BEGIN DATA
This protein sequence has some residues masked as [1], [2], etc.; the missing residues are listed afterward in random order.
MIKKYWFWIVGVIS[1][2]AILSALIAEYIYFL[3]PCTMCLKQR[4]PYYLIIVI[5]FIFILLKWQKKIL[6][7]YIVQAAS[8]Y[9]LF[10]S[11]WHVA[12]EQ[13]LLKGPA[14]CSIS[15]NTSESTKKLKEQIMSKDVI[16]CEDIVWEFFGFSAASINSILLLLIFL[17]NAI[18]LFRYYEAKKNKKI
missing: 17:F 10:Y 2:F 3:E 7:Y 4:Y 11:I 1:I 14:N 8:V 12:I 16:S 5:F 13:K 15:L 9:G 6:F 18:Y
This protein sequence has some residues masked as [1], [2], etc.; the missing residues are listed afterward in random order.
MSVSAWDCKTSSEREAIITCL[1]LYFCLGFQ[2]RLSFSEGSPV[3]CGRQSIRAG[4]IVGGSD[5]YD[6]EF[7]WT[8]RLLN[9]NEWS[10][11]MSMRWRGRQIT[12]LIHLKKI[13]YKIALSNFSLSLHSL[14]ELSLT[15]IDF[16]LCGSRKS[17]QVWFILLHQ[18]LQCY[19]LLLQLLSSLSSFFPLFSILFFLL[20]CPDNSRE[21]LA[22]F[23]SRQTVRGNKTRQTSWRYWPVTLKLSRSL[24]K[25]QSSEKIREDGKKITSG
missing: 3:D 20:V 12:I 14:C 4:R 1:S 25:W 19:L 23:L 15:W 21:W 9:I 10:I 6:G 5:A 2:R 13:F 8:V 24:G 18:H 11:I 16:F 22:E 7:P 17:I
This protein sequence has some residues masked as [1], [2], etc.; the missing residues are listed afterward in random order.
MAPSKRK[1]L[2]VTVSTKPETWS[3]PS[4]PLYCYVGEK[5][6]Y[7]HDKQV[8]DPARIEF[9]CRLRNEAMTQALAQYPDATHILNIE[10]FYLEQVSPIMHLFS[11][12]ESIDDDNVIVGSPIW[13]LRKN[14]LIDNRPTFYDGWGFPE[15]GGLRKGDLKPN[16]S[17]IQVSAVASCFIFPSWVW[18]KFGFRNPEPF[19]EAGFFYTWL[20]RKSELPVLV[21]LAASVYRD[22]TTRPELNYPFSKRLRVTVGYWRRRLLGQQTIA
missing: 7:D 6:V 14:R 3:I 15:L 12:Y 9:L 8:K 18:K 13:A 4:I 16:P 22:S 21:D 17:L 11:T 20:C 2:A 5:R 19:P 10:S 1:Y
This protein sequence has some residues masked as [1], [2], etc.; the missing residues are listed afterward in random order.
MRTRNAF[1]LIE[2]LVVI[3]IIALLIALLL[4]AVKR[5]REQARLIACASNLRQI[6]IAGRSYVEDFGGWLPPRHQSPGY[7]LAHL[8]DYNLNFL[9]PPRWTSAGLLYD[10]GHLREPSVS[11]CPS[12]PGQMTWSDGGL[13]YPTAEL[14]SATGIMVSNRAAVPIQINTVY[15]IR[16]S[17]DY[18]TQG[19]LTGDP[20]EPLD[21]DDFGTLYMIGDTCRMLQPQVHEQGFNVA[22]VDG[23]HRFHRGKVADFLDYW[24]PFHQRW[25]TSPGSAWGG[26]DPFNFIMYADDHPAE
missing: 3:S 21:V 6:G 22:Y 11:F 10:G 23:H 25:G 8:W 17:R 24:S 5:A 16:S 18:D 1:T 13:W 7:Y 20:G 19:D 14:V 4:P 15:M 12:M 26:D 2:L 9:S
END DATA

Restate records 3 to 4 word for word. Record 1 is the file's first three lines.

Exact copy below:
This protein sequence has some residues masked as [1], [2], etc.; the missing residues are listed afterward in random order.
MAPSKRK[1]L[2]VTVSTKPETWS[3]PS[4]PLYCYVGEK[5][6]Y[7]HDKQV[8]DPARIEF[9]CRLRNEAMTQALAQYPDATHILNIE[10]FYLEQVSPIMHLFS[11][12]ESIDDDNVIVGSPIW[13]LRKN[14]LIDNRPTFYDGWGFPE[15]GGLRKGDLKPN[16]S[17]IQVSAVASCFIFPSWVW[18]KFGFRNPEPF[19]EAGFFYTWL[20]RKSELPVLV[21]LAASVYRD[22]TTRPELNYPFSKRLRVTVGYWRRRLLGQQTIA
missing: 7:D 6:V 14:R 3:I 15:L 12:Y 9:L 8:K 18:K 13:A 4:I 16:P 22:S 21:D 17:L 11:T 20:C 2:A 5:R 19:P 10:S 1:Y
This protein sequence has some residues masked as [1], [2], etc.; the missing residues are listed afterward in random order.
MRTRNAF[1]LIE[2]LVVI[3]IIALLIALLL[4]AVKR[5]REQARLIACASNLRQI[6]IAGRSYVEDFGGWLPPRHQSPGY[7]LAHL[8]DYNLNFL[9]PPRWTSAGLLYD[10]GHLREPSVS[11]CPS[12]PGQMTWSDGGL[13]YPTAEL[14]SATGIMVSNRAAVPIQINTVY[15]IR[16]S[17]DY[18]TQG[19]LTGDP[20]EPLD[21]DDFGTLYMIGDTCRMLQPQVHEQGFNVA[22]VDG[23]HRFHRGKVADFLDYW[24]PFHQRW[25]TSPGSAWGG[26]DPFNFIMYADDHPAE
missing: 3:S 21:V 6:G 22:Y 11:F 10:G 23:H 25:G 8:W 17:R 24:S 5:A 16:S 18:D 1:T 13:W 7:Y 20:G 19:D 14:V 4:P 15:M 12:M 26:D 2:L 9:S